I made it to the rally start at the Lodge at Copperhead in Blairsville, Georgia with plenty of time to spare. I got checked in, got the bike inspected, and learned that the odometer check was a bit longer than I wanted to ride (~133 miles?).
This is the view from the cabin I was assigned:
The lodge is in the background of this shot:
The pool adjacent to the lodge:
We had a rider’s meeting in the early afternoon, and a nice meal before the Leg 1 rally packs were issued immediately after dinner.
Leg 1: Blairsville, GA to New Ulm, MN.
The rally pack consisted of several items:
- List of bonus locations (bonii),
- Scoring booklet,
- Rally flag (precious cargo, not to be lost or misplaced!“,
- “Thumb drive” – containing three files that described the physical locations (latitude and longitude) of each bonus location, and
- An express mail envelope that needed to be turned in at scoring.
Each rider retired to his / her room, and started to plan their ride (note that while we’re not “on the clock”, all Leg 1 planning is done at the expense of sleep). There were no “mandatory” bonii on Leg 1, but Eddie James’ grave in Atlanta offered big points, and there was a huge point bonus at the Waffle House museum to snag a “special, mystery guest” signature on our souvenir Butt Lite 6IX coffee mugs (which are great swag). So, my route started with a trip south to Atlanta.
The riders and staff met for breakfast, which was excellent. The Lodge at Copperhead puts on a great spread. A short rider’s meeting revealed no major changes in the Leg 1 bonii, so I was good to go.
More pre-ride photos are here.
We started at 0800, and riders began to spread out along the route south.
My first stop was Eddie James’ grave in Atlanta (for 400 points). My geocaching experiences ought to be enough to tell be to be leery of cemeteries and parks, because you can really get goofed up on routing. Sure enough, the GPS route to Eddie James’ grave put me right on a closed goat trail. Some riders figured out the painless way in, the rest of us spent 15 minutes or so hiking into (and then back out of) the cemetery.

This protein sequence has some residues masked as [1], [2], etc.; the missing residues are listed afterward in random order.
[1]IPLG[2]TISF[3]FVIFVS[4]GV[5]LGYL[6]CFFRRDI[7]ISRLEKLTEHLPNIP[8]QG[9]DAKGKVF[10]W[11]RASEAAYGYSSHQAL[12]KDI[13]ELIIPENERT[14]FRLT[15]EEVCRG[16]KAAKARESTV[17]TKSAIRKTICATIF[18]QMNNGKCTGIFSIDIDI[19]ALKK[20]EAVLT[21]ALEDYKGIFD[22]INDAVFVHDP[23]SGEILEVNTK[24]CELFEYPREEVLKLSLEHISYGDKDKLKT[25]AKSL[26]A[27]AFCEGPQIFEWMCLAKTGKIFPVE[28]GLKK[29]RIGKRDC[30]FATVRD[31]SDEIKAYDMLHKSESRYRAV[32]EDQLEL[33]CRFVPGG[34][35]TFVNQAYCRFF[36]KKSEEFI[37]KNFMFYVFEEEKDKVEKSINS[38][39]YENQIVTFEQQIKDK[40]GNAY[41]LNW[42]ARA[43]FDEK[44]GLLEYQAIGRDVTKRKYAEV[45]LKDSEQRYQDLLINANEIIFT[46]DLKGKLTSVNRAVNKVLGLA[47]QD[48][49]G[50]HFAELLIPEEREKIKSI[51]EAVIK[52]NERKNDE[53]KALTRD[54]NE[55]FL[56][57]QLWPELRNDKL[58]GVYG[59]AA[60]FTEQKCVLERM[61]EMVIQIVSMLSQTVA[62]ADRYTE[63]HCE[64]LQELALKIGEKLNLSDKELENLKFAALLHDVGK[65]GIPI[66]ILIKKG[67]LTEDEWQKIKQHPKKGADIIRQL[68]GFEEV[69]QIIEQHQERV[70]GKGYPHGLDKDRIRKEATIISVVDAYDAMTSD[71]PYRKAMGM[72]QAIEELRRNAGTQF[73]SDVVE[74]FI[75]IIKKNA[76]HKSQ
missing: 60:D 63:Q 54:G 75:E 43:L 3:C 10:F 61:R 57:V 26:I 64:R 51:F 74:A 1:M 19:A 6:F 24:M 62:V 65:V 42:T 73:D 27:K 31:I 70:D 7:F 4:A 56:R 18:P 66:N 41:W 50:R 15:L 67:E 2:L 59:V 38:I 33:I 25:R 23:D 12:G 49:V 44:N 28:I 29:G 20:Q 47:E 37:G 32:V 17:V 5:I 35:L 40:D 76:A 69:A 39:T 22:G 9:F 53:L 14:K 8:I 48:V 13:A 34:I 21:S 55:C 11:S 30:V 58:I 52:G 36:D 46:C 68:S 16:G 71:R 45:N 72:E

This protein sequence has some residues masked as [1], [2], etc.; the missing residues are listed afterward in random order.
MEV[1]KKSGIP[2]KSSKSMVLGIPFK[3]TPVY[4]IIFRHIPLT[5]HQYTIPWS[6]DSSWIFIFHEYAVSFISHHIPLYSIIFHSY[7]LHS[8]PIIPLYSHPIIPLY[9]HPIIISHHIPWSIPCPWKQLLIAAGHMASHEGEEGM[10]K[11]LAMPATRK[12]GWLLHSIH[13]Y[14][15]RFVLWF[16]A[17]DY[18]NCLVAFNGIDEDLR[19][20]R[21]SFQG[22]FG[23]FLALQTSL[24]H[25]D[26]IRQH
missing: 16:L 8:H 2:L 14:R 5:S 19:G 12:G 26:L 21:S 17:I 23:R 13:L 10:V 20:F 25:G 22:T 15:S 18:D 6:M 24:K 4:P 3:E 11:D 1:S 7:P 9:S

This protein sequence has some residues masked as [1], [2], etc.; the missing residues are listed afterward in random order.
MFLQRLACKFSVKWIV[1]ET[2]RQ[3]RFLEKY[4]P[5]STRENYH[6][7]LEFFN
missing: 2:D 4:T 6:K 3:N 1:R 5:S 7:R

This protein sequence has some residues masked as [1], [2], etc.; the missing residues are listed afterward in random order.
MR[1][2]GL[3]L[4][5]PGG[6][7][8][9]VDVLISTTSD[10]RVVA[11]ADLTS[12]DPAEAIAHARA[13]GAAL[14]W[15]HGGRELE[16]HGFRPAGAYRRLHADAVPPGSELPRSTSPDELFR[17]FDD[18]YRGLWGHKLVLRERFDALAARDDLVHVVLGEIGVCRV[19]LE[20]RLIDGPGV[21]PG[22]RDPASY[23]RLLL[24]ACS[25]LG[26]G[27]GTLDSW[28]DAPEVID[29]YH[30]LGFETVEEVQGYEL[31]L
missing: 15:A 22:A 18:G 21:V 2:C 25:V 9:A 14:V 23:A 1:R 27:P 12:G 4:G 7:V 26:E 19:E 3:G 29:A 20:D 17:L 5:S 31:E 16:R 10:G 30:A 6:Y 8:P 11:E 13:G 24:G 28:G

There were two bonii after the cemetery – there was a third on my original route, but I thought that would offer little in the way of points, while offering a lot in the way of delay, so that bonus was dropped enroute.
Site of the surrender of Atlanta, GA (21 points):
I’ve since learned that this is a very busy intersection in Atlanta, but didn’t notice that the traffic was all that bad when I was there.
We had been issued official Butt Lite 6IX coffee mugs that we were to have signed at one or more locations along the route (for BIG points). This was my first signature (worth 1000 points). The photo wasn’t required, but I wanted to have the picture for the record. Note the fancy “chip clips”.
The cemetery photograph was worth 150 points.
Next, I was off to the scene of Duane Allman’s fatal crash at the corner of Hillcrest Avenue and Bartlett Street in Macon. This photograph was worth 150 points.
And then, I rode just a few blocks away to visit the scene of Berry Oakley’s crash, that occurred about one year later. Berry Oakley’s crash proved fatal later that day, after he went home instead of seeking medical treatment (contemporaneous accounts said he would have succumbed to the skull fracture, regardless of any medical treatment he might have received). This photograph was also worth 150 points.